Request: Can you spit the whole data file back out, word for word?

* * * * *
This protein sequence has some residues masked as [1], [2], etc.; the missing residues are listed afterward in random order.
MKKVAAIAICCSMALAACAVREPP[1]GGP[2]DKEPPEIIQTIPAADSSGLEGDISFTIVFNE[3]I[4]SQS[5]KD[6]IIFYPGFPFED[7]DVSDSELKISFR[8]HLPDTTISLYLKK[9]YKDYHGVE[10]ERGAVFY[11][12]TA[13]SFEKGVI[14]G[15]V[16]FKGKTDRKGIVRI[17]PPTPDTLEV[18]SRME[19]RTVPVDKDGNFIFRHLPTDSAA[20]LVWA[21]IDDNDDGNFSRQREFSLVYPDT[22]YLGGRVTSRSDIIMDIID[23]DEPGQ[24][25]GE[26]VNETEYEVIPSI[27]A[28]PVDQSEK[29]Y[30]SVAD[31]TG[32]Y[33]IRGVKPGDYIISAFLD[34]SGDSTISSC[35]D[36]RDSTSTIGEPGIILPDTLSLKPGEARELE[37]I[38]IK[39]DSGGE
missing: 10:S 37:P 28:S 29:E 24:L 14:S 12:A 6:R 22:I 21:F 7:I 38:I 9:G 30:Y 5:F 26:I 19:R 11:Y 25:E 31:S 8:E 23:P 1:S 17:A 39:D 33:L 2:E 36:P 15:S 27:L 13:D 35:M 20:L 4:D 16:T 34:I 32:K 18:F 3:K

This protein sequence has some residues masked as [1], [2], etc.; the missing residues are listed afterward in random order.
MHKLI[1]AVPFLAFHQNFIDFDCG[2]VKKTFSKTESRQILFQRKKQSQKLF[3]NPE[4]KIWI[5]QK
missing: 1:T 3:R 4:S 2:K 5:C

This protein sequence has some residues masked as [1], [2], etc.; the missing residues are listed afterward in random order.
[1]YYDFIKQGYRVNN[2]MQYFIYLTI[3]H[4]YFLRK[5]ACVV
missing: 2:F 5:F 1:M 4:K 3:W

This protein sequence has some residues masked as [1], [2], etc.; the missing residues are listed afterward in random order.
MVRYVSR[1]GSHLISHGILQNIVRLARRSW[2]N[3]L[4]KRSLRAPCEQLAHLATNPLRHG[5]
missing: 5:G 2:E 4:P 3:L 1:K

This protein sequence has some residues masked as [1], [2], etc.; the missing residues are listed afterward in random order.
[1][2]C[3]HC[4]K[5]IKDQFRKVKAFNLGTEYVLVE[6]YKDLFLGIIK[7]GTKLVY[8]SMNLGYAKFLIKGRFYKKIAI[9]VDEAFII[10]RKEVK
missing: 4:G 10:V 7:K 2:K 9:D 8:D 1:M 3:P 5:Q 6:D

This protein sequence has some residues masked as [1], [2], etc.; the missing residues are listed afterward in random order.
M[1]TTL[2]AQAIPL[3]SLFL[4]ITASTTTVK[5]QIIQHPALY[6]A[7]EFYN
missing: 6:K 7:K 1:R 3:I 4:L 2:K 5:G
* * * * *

This protein sequence has some residues masked as [1], [2], etc.; the missing residues are listed afterward in random order.
MKKVAAIAICCSMALAACAVREPP[1]GGP[2]DKEPPEIIQTIPAADSSGLEGDISFTIVFNE[3]I[4]SQS[5]KD[6]IIFYPGFPFED[7]DVSDSELKISFR[8]HLPDTTISLYLKK[9]YKDYHGVE[10]ERGAVFY[11][12]TA[13]SFEKGVI[14]G[15]V[16]FKGKTDRKGIVRI[17]PPTPDTLEV[18]SRME[19]RTVPVDKDGNFIFRHLPTDSAA[20]LVWA[21]IDDNDDGNFSRQREFSLVYPDT[22]YLGGRVTSRSDIIMDIID[23]DEPGQ[24][25]GE[26]VNETEYEVIPSI[27]A[28]PVDQSEK[29]Y[30]SVAD[31]TG[32]Y[33]IRGVKPGDYIISAFLD[34]SGDSTISSC[35]D[36]RDSTSTIGEPGIILPDTLSLKPGEARELE[37]I[38]IK[39]DSGGE
missing: 10:S 37:P 28:S 29:E 24:L 14:S 12:A 6:R 22:I 21:F 7:I 38:I 9:G 30:Y 5:F 26:I 19:R 11:Y 25:E 31:S 8:E 23:P 1:S 17:A 39:D 33:L 2:E 36:P 15:S 27:L 13:D 35:M 20:L 4:D 16:T 34:I 32:K 18:F 3:K

This protein sequence has some residues masked as [1], [2], etc.; the missing residues are listed afterward in random order.
MHKLI[1]AVPFLAFHQNFIDFDCG[2]VKKTFSKTESRQILFQRKKQSQKLF[3]NPE[4]KIWI[5]QK
missing: 1:T 3:R 4:S 2:K 5:C

This protein sequence has some residues masked as [1], [2], etc.; the missing residues are listed afterward in random order.
[1]YYDFIKQGYRVNN[2]MQYFIYLTI[3]H[4]YFLRK[5]ACVV
missing: 2:F 5:F 1:M 4:K 3:W

This protein sequence has some residues masked as [1], [2], etc.; the missing residues are listed afterward in random order.
MVRYVSR[1]GSHLISHGILQNIVRLARRSW[2]N[3]L[4]KRSLRAPCEQLAHLATNPLRHG[5]
missing: 5:G 2:E 4:P 3:L 1:K

This protein sequence has some residues masked as [1], [2], etc.; the missing residues are listed afterward in random order.
[1][2]C[3]HC[4]K[5]IKDQFRKVKAFNLGTEYVLVE[6]YKDLFLGIIK[7]GTKLVY[8]SMNLGYAKFLIKGRFYKKIAI[9]VDEAFII[10]RKEVK
missing: 4:G 10:V 7:K 2:K 9:D 8:D 1:M 3:P 5:Q 6:D

This protein sequence has some residues masked as [1], [2], etc.; the missing residues are listed afterward in random order.
M[1]TTL[2]AQAIPL[3]SLFL[4]ITASTTTVK[5]QIIQHPALY[6]A[7]EFYN
missing: 6:K 7:K 1:R 3:I 4:L 2:K 5:G